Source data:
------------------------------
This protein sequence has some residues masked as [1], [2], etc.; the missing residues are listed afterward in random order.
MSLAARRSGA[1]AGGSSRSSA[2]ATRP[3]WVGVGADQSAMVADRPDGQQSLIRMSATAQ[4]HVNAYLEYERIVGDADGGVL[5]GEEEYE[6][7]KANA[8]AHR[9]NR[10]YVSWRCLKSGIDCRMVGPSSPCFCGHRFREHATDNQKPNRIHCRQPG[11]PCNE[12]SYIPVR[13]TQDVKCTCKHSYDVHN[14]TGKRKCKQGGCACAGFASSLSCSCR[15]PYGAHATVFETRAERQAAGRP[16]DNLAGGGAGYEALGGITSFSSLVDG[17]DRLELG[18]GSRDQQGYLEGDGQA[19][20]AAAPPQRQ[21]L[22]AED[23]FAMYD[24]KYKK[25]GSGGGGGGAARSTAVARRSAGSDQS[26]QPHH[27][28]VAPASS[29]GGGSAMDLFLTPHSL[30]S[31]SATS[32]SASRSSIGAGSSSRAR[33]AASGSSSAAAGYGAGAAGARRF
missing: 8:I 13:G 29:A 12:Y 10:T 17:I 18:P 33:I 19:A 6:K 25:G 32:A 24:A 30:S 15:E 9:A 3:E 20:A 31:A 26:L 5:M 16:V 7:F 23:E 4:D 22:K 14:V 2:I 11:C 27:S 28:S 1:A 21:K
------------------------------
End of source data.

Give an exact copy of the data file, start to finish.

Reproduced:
This protein sequence has some residues masked as [1], [2], etc.; the missing residues are listed afterward in random order.
MSLAARRSGA[1]AGGSSRSSA[2]ATRP[3]WVGVGADQSAMVADRPDGQQSLIRMSATAQ[4]HVNAYLEYERIVGDADGGVL[5]GEEEYE[6][7]KANA[8]AHR[9]NR[10]YVSWRCLKSGIDCRMVGPSSPCFCGHRFREHATDNQKPNRIHCRQPG[11]PCNE[12]SYIPVR[13]TQDVKCTCKHSYDVHN[14]TGKRKCKQGGCACAGFASSLSCSCR[15]PYGAHATVFETRAERQAAGRP[16]DNLAGGGAGYEALGGITSFSSLVDG[17]DRLELG[18]GSRDQQGYLEGDGQA[19][20]AAAPPQRQ[21]L[22]AED[23]FAMYD[24]KYKK[25]GSGGGGGGAARSTAVARRSAGSDQS[26]QPHH[27][28]VAPASS[29]GGGSAMDLFLTPHSL[30]S[31]SATS[32]SASRSSIGAGSSSRAR[33]AASGSSSAAAGYGAGAAGARRF
missing: 8:I 13:G 29:A 12:Y 10:T 17:I 18:P 33:I 19:A 6:K 25:G 32:A 24:A 30:S 15:E 9:A 3:E 20:A 31:A 26:L 5:M 16:V 7:F 23:E 4:D 22:K 14:V 2:I 11:C 27:S 28:S 1:A 21:K